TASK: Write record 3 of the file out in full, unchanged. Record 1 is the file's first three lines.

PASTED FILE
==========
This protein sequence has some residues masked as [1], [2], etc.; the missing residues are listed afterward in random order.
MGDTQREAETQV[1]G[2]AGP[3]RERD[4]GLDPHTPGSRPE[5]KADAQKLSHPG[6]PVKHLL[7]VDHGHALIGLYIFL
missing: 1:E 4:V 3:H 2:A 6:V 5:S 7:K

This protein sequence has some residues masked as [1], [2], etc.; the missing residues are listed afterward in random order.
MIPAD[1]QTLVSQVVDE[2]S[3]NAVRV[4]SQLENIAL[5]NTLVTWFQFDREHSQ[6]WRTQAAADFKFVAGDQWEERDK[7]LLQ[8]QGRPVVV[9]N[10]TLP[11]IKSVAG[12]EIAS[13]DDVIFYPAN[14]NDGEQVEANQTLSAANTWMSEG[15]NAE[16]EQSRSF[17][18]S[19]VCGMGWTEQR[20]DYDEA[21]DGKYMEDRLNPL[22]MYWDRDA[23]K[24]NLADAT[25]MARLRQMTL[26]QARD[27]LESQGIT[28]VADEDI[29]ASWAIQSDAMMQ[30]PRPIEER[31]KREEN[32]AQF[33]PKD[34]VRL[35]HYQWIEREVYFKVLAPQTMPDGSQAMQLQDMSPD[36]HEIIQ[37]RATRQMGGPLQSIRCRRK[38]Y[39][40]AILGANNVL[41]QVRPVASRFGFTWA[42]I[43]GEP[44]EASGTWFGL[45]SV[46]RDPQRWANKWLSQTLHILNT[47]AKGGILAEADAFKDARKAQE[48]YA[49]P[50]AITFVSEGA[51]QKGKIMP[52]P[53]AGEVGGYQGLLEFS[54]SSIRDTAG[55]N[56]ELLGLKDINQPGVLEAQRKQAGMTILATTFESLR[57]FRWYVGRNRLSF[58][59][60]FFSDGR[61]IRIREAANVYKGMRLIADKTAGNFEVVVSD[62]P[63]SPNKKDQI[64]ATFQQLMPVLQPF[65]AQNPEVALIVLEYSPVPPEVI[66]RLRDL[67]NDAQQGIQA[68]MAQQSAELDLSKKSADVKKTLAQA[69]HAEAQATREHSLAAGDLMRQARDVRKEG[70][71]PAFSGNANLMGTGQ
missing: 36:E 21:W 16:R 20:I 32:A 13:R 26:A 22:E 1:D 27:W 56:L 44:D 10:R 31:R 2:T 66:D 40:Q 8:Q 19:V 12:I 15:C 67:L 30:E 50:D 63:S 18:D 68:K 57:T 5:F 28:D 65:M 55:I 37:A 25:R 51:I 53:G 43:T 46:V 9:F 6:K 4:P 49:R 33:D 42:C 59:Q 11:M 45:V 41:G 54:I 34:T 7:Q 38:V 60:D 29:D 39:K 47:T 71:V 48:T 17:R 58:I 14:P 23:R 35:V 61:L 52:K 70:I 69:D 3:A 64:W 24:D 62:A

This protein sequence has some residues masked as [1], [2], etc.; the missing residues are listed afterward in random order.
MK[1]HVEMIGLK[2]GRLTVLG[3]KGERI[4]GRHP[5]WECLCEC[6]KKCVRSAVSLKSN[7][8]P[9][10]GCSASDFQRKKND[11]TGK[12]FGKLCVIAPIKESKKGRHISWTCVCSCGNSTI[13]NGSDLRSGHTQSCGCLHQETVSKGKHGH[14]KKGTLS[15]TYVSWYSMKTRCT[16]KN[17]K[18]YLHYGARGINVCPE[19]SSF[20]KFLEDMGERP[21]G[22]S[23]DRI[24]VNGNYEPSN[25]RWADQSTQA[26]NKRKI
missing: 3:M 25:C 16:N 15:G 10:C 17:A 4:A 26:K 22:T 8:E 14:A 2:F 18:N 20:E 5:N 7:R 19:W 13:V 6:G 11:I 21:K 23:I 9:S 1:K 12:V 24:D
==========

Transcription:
This protein sequence has some residues masked as [1], [2], etc.; the missing residues are listed afterward in random order.
MK[1]HVEMIGLK[2]GRLTVLG[3]KGERI[4]GRHP[5]WECLCEC[6]KKCVRSAVSLKSN[7][8]P[9][10]GCSASDFQRKKND[11]TGK[12]FGKLCVIAPIKESKKGRHISWTCVCSCGNSTI[13]NGSDLRSGHTQSCGCLHQETVSKGKHGH[14]KKGTLS[15]TYVSWYSMKTRCT[16]KN[17]K[18]YLHYGARGINVCPE[19]SSF[20]KFLEDMGERP[21]G[22]S[23]DRI[24]VNGNYEPSN[25]RWADQSTQA[26]NKRKI
missing: 3:M 25:C 16:N 15:G 10:C 17:A 4:A 26:K 22:T 8:E 14:A 2:F 18:N 20:E 5:N 7:R 19:W 13:V 6:G 11:I 21:K 23:I 9:S 1:K 12:V 24:D